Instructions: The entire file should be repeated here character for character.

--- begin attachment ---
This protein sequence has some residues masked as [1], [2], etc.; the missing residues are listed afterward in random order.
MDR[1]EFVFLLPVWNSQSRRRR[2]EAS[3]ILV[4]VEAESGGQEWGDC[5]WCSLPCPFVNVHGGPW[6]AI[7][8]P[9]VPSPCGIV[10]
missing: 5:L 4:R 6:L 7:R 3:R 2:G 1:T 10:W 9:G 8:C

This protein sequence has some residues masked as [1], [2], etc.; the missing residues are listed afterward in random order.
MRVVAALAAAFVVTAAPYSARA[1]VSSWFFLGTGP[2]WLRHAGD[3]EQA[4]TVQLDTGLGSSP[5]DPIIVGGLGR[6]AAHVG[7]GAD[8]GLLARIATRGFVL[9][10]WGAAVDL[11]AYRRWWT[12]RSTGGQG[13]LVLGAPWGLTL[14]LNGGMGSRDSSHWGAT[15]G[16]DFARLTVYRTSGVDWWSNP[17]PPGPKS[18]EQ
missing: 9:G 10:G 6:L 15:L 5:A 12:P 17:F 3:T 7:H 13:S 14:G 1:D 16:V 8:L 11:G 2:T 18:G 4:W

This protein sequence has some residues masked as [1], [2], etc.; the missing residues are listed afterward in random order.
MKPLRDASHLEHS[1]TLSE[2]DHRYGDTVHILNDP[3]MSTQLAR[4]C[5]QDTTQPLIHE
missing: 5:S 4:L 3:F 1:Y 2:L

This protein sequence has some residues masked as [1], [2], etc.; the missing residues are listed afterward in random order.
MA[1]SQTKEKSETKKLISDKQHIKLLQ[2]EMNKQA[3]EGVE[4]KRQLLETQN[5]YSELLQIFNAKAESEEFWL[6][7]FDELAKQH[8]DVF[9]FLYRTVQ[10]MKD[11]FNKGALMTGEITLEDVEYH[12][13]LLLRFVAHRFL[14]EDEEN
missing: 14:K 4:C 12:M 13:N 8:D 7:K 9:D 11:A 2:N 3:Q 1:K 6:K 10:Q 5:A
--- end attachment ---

This protein sequence has some residues masked as [1], [2], etc.; the missing residues are listed afterward in random order.
MDR[1]EFVFLLPVWNSQSRRRR[2]EAS[3]ILV[4]VEAESGGQEWGDC[5]WCSLPCPFVNVHGGPW[6]AI[7][8]P[9]VPSPCGIV[10]
missing: 5:L 4:R 6:L 7:R 3:R 2:G 1:T 10:W 9:G 8:C

This protein sequence has some residues masked as [1], [2], etc.; the missing residues are listed afterward in random order.
MRVVAALAAAFVVTAAPYSARA[1]VSSWFFLGTGP[2]WLRHAGD[3]EQA[4]TVQLDTGLGSSP[5]DPIIVGGLGR[6]AAHVG[7]GAD[8]GLLARIATRGFVL[9][10]WGAAVDL[11]AYRRWWT[12]RSTGGQG[13]LVLGAPWGLTL[14]LNGGMGSRDSSHWGAT[15]G[16]DFARLTVYRTSGVDWWSNP[17]PPGPKS[18]EQ
missing: 9:G 10:G 6:L 15:L 5:A 12:P 17:F 3:T 7:H 13:S 14:G 1:D 16:V 8:L 11:G 2:T 18:G 4:W

This protein sequence has some residues masked as [1], [2], etc.; the missing residues are listed afterward in random order.
MKPLRDASHLEHS[1]TLSE[2]DHRYGDTVHILNDP[3]MSTQLAR[4]C[5]QDTTQPLIHE
missing: 5:S 4:L 3:F 1:Y 2:L

This protein sequence has some residues masked as [1], [2], etc.; the missing residues are listed afterward in random order.
MA[1]SQTKEKSETKKLISDKQHIKLLQ[2]EMNKQA[3]EGVE[4]KRQLLETQN[5]YSELLQIFNAKAESEEFWL[6][7]FDELAKQH[8]DVF[9]FLYRTVQ[10]MKD[11]FNKGALMTGEITLEDVEYH[12][13]LLLRFVAHRFL[14]EDEEN
missing: 14:K 4:C 12:M 13:N 8:D 7:K 9:D 11:A 2:N 3:Q 1:K 6:K 10:Q 5:A